Evaluating Gas/Gas Handling Suppliers

Evaluating Gas/Gas Handling Suppliers

Choosing the right gas and/or gas handling supplier can save a fab money, time and gas delivery headaches.


Since gases are one of the few things that come into contact with the wafer surface, understanding how they are delivered, maintained and how the equipment is serviced is critical to semiconductor manufacturers. Some fabs need hundreds of gases for wafer manufacturing, while others only need a handful of bulk and specialty gases. Depending on what your facility produces will determine the kind of gas and/or gas handling service you need.

When picking a gas supplier, semiconductor fab managers list the following as some of the important criteria: company experience, reliability record, cost, safety record, whether or not they provide on-site management and purification for bulk gases. In addition, if a gas company also provides the gas delivery system for your plant, you may need to evaluate even more criteria such as what materials are used to manufacture components.

The partnering option

Fabs go through a lengthy gas vendor selection. Some fabs choose to receive regular gas deliveries via trucks and they are responsible for the gas handling into the fab (depending on what the fab is manufacturing), while others hire on-site management. Obviously, if your firm has been successfully using a particular gas supplier in one of its other fabs, chances are this same company will be a good choice for your new facility. For example, at Motorola`s MOS-12 die manufacturing fab (Chandler, AZ), an on-site gas manager has run the fab`s gas operations–both bulk and specialty gases–incident-free in the three years since the plant has been on-line. The big advantage to having on-site gas management is, “the people are definitely experts not only in gases but in gas handling,” says Jeff Martin, facility support manager for MOS-12. “So that allows us to let our experts focus on the semiconductor manufacturing process.”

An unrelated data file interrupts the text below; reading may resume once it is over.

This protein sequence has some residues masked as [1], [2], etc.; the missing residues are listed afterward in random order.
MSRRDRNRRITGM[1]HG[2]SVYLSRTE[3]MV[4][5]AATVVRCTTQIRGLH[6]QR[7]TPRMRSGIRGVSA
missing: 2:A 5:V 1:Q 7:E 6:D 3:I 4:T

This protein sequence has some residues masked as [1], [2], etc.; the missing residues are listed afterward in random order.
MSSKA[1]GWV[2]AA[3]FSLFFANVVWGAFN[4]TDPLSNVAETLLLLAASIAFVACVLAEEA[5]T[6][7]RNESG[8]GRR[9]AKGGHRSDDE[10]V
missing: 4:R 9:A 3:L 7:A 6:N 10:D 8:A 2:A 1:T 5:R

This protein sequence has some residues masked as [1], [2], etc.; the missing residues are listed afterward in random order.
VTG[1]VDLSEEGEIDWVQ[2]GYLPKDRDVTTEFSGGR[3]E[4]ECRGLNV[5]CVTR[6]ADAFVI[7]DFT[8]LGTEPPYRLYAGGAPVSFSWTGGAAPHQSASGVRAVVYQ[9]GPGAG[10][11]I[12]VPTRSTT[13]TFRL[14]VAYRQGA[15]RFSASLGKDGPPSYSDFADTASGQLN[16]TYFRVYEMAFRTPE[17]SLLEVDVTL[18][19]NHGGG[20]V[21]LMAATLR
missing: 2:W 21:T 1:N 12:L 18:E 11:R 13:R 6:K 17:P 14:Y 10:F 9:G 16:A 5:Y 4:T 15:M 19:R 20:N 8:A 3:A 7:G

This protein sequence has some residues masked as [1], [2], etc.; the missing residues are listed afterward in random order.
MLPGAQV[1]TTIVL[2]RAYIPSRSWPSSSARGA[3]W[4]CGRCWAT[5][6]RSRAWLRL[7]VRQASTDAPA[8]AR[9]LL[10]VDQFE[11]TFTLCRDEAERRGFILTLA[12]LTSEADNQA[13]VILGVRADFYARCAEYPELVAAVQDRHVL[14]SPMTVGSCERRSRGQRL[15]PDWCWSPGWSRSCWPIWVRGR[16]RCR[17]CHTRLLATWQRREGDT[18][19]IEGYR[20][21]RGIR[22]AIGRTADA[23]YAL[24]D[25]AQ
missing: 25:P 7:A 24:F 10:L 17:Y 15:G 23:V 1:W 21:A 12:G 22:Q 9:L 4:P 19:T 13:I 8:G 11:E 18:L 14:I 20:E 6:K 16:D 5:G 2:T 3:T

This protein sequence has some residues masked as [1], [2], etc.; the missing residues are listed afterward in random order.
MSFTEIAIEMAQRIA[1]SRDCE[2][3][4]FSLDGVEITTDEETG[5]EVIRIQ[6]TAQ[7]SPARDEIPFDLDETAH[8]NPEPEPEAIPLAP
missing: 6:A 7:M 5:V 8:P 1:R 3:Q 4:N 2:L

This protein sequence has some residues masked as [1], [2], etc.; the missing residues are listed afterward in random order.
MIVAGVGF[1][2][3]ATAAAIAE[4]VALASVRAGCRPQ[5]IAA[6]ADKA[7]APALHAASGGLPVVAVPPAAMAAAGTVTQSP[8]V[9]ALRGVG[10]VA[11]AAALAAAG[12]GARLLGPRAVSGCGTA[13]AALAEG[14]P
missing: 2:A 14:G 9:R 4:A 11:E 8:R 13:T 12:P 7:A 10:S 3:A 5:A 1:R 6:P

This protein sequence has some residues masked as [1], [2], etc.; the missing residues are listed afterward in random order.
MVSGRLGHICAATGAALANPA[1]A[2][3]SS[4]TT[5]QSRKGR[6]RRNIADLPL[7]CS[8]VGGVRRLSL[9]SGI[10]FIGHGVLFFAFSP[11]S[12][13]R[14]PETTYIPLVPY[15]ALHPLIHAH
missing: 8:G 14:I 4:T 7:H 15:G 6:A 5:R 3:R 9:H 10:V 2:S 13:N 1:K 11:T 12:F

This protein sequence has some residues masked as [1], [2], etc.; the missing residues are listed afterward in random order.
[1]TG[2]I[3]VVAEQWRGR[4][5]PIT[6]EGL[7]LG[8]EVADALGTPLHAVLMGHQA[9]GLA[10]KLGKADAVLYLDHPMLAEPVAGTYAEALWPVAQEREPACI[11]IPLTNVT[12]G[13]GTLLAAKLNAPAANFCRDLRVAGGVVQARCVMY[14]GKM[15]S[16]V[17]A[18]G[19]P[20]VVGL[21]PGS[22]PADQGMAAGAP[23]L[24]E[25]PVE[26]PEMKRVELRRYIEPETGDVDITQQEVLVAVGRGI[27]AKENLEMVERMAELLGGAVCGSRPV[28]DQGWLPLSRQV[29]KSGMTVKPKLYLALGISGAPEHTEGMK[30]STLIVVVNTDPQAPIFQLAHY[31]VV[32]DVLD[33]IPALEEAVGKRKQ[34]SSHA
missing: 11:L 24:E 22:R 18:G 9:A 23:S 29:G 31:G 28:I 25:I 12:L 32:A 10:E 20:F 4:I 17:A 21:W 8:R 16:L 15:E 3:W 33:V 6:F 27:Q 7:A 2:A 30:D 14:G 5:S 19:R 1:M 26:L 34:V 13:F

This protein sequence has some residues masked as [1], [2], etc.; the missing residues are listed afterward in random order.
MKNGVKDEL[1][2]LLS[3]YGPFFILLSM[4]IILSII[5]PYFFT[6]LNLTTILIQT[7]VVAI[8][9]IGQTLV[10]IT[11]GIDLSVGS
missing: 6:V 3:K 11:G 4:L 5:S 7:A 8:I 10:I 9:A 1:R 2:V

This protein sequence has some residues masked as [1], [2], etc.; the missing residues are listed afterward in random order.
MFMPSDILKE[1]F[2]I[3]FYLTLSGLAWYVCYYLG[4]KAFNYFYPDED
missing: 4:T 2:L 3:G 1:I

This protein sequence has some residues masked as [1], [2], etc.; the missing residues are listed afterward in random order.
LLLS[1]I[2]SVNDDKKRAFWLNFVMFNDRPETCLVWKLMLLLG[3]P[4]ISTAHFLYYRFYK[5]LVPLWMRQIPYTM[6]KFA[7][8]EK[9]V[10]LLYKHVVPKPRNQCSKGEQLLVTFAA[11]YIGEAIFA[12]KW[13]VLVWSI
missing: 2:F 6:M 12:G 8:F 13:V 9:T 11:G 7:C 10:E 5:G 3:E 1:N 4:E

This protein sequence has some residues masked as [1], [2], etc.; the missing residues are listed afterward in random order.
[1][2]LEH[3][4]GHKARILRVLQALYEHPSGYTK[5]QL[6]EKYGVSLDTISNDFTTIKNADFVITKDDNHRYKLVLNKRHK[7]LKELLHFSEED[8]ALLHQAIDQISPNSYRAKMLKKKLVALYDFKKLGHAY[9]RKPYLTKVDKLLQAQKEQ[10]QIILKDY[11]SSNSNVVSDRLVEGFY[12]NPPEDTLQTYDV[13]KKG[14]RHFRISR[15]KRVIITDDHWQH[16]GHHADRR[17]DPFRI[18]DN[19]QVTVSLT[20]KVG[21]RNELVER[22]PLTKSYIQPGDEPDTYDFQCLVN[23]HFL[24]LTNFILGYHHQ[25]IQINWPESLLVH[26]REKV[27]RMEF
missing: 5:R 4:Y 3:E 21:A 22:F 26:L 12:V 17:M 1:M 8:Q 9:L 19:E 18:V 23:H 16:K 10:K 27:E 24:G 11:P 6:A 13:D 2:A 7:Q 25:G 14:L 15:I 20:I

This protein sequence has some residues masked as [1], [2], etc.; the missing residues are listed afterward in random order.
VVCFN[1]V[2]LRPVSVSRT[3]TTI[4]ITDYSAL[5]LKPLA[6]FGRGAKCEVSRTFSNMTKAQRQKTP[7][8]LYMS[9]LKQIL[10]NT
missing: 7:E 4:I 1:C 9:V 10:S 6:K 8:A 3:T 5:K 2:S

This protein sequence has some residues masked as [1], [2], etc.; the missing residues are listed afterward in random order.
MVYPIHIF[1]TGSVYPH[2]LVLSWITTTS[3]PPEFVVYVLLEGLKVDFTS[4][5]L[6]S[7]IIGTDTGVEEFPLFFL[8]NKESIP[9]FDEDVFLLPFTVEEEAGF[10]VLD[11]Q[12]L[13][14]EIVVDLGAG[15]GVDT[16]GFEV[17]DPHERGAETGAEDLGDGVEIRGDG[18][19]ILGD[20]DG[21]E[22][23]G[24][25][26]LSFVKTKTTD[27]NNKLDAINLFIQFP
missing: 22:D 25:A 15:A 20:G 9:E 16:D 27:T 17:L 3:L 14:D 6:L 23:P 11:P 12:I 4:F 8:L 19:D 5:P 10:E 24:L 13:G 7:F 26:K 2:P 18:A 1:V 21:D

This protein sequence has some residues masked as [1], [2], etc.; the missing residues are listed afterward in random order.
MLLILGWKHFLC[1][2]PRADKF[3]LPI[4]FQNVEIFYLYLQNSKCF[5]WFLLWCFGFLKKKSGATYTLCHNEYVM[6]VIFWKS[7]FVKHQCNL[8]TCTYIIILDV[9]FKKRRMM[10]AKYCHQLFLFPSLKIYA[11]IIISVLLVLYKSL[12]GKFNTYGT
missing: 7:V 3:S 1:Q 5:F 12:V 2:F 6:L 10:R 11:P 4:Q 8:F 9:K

Martin`s advice for any companystarting from the drawing board to find a gas company is to benchmark gas companies against each other. Take note of the company`s capabilities at procuring the gases your company needs, make sure it has an adequate engineering staff or R&D group that can test gases, and check out its components for gas handling and the purification system. Says Martin, “See if they can provide on-site gas management services. Also, they need to have consultants available that can help in the design and construction of the facility. And, of course, they have to be cost competitive.”

Martin is an advocate of the “build clean” philosophy, that is, gas suppliers who have gas handling capabilities should be manufacturing their gas handling equipment in cleanrooms. “Today`s technology requires that,” he says. His gas company made the investment to build a cleanroom and use analytical equipment in their cleanroom to monitor the fabrication and welding process. “You build it clean, it comes on-line much faster. It saves us a lot of time to get a process up and running and get the product out the door.”

Because MOS-12 has on-site management, there are a number of purification systems onsite, too. Bulk gases, such as argon, nitrogen and oxygen are purified on-site. The large purification systems were installed and operated by their gas manager. Most of the newer semiconductor fabs that are manufacturing at a submicron level do need large purification systems for the bulk gases to reach the necessary purity levels of below 1 ppb.